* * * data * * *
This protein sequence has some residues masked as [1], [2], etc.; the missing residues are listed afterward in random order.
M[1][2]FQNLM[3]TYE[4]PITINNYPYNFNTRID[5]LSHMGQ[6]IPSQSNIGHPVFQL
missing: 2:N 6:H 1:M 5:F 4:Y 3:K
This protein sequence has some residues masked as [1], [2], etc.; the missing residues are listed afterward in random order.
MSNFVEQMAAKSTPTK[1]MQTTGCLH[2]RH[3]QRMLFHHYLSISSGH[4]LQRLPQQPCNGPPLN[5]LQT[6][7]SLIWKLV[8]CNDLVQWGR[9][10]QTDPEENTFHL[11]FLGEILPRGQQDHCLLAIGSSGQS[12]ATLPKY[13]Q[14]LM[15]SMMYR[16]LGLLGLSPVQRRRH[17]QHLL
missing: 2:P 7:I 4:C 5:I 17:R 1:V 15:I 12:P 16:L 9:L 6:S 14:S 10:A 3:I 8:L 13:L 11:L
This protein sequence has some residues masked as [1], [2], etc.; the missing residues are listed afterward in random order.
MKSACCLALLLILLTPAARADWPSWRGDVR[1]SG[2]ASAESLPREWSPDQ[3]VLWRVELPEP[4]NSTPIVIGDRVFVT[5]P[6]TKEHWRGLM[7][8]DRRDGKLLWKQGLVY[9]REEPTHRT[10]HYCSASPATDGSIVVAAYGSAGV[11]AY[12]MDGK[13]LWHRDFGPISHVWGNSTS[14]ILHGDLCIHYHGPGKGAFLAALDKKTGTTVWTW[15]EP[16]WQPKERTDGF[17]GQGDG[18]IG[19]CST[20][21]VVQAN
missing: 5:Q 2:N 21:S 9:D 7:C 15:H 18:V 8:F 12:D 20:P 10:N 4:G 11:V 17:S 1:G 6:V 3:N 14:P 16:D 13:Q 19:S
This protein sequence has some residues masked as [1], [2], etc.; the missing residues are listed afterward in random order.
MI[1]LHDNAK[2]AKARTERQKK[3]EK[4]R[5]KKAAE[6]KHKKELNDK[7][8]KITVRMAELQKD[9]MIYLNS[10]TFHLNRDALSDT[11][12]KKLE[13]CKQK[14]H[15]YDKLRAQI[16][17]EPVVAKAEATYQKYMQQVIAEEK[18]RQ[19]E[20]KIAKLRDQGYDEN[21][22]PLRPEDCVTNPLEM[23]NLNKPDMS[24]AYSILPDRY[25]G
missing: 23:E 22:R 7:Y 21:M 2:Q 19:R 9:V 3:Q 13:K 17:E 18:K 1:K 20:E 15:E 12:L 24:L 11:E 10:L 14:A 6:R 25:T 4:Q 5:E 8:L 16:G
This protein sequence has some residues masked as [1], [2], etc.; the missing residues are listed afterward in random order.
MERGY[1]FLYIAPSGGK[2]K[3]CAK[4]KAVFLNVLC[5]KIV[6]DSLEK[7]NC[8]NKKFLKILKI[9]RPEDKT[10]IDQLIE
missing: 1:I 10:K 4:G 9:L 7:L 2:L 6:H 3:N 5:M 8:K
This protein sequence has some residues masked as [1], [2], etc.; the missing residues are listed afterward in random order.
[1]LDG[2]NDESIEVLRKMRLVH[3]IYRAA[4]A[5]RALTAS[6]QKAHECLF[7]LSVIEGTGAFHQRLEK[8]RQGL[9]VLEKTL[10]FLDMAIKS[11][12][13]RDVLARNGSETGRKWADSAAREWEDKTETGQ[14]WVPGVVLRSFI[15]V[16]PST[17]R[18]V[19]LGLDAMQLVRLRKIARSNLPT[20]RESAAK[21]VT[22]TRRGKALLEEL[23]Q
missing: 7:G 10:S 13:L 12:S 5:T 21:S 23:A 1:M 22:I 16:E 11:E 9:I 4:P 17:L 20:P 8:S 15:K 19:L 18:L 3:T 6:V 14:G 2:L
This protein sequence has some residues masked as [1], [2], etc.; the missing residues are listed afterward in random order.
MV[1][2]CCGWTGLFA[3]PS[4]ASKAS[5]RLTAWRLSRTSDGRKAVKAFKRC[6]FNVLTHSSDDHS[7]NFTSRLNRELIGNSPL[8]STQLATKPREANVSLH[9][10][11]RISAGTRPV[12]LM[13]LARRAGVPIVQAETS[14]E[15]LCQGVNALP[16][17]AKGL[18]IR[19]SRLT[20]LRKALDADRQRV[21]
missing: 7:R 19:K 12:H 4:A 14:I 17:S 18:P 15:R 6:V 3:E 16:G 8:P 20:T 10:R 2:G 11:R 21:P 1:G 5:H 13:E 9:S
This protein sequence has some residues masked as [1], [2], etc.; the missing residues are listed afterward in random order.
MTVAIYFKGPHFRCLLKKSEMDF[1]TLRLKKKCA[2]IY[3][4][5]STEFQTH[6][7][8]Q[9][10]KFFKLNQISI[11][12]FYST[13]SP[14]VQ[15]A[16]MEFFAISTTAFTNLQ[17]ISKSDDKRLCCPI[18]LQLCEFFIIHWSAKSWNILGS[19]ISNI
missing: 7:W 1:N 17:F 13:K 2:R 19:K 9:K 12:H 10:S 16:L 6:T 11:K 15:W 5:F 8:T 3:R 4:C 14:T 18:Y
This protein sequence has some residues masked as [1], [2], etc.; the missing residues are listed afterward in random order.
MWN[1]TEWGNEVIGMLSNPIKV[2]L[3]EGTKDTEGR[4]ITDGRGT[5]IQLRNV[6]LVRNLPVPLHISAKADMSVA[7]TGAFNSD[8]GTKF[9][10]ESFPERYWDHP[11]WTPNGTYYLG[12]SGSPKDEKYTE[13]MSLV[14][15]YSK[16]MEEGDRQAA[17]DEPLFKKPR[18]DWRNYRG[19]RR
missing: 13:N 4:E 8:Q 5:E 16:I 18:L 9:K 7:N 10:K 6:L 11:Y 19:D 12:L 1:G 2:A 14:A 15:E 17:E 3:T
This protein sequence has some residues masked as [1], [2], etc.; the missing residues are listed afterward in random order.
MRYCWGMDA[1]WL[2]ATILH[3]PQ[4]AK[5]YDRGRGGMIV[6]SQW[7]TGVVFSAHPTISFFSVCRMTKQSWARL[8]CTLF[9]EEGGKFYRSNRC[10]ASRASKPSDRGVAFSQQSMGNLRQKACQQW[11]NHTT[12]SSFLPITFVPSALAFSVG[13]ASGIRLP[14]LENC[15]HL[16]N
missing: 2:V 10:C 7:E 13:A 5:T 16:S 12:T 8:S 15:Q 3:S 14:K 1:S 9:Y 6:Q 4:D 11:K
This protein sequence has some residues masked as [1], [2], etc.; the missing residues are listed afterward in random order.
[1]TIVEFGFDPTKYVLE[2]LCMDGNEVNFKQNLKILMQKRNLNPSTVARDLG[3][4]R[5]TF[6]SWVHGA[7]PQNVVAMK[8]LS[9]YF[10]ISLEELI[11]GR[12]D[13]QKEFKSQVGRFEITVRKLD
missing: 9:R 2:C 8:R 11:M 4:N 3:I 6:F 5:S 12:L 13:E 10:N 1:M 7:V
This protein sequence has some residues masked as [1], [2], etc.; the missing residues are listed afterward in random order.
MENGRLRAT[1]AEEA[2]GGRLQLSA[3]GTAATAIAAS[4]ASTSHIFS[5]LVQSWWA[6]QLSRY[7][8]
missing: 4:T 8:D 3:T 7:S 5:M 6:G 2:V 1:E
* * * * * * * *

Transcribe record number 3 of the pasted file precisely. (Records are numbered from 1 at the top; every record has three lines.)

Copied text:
This protein sequence has some residues masked as [1], [2], etc.; the missing residues are listed afterward in random order.
MKSACCLALLLILLTPAARADWPSWRGDVR[1]SG[2]ASAESLPREWSPDQ[3]VLWRVELPEP[4]NSTPIVIGDRVFVT[5]P[6]TKEHWRGLM[7][8]DRRDGKLLWKQGLVY[9]REEPTHRT[10]HYCSASPATDGSIVVAAYGSAGV[11]AY[12]MDGK[13]LWHRDFGPISHVWGNSTS[14]ILHGDLCIHYHGPGKGAFLAALDKKTGTTVWTW[15]EP[16]WQPKERTDGF[17]GQGDG[18]IG[19]CST[20][21]VVQAN
missing: 5:Q 2:N 21:S 9:D 7:C 15:H 18:V 8:F 12:D 20:P 10:N 4:G 11:V 17:S 1:G 6:V 3:N 14:P 16:D 13:Q 19:S